A lot of beginner guitarists, and even some intermediate players, have the bad habit of playing the strings using only downstrokes. If it has been a while now since you started playing the guitar, surely you already know what alternate picking is – the combination of downstrokes and upstrokes. Alternate picking is essential for all guitarists, regardless of genre – so the sooner you master it, the better.
The theory behind alternate picking is very simple: when you play single note lines, you should always pick your notes with a down-stroke, then an upstroke, then a down-stroke, upstroke, down-stroke, and so forth, alternatively (keeping in mind the shortest rhythm time).
This kind of picking allows you to optimize the right-hand motion and reach speeds impossible to obtain with a one-way-only picking. And it is logical right? After all you’re utilizing both the down-motion and up-motion, giving you twice as fast a rhythm. Not all guitarists are as obsessed with fast playing as others, but speed is something the vast majority of guitarists will employ at least some of the time.
The Basics of Alternate Picking
There’s nothing really complicated about it. To alternate pick, all you have to do is: pick downstrokes and upstrokes consistently. That’s it! However, you must start off with holding the guitar pick correctly – that is essential if you want to reap the full benefits of alternate picking. Watch Neli’s video below to check if you already have that covered.
Once you’re holding your pick correctly, try having it at a slight angle to the string rather than holding it parallel to the string. With the pick at an angle, it will meet with less resistance from the string. This is because the curved edge of the pick will slide across the string.
Once you have found an angle that works, it is time to concentrate on the movement of the picking hand. With alternate picking, you should use small movements. An important thing to pay attention to is also where the picking movement is coming from – and that would be the fingers, not from the wrist for high speeds.The wrist is slow, as it requires a bigger movement to move the entire hand than it does to simply move the joints of the fingers. You can use your wrist movement for regular speeds. The important part is to NOT use movement from the elbow. Not only for technical reasons, but playing from the elbow can lead to injury.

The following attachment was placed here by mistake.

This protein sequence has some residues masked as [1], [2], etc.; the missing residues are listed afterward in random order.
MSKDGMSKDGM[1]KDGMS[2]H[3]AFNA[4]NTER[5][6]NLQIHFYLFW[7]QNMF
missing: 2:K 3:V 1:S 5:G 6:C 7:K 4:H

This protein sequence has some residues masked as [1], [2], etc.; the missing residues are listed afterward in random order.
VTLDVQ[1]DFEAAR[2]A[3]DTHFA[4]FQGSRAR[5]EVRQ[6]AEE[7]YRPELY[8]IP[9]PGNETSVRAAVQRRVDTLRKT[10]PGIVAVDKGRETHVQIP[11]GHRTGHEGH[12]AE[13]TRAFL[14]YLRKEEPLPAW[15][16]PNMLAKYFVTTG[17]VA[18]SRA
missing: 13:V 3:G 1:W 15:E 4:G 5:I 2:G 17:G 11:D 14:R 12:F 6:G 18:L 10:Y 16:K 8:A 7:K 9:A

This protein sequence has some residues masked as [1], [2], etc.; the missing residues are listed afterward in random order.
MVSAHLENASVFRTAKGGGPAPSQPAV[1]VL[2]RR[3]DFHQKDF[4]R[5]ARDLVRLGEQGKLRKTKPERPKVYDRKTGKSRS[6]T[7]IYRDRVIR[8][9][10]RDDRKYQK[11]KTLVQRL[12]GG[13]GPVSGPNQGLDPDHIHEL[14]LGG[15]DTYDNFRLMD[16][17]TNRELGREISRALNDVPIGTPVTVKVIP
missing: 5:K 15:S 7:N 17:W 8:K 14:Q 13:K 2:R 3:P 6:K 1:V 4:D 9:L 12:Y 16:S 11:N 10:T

What to note when exercising
Remember, you are alternate picking. The first stroke on each note should be a down and the second stroke should be an up. So when you exercise, you should begin with a downstroke and continue with an upstroke. Ideally, you want to get to a stage where you can play all exercises evenly and consistently. There shouldn’t be any big gaps between notes.
If you find yourself falling back into bad habits, give yourself time to think and practice slowly. You can play exercises at whatever pace is most comfortable for you, but the rhythm must be consistent.
When you are wondering what to play as an exercise remember that scales are a great way to practice alternate picking. Whenever you learn a scale on the guitar, unless you’ve been specifically told otherwise, you should play it using alternate picking. You can also use Neli’s Ultimate Scale Exercises by joining our Guitar Family. You will receive it straight to your inbox in a few days.
And one final thought – the best way to practice alternate picking is to use it as much as possible. Whether you’re playing lead, scales or even chords, try and use alternate picking in everything that you do.
For more tips and tricks we invite you to join Neli’s Guitar Family and subscribe to her YouTube channel! If you are ready to dive into the world of ukulele (or guitar) you can sign up for a lesson HERE – the first one is 50% off!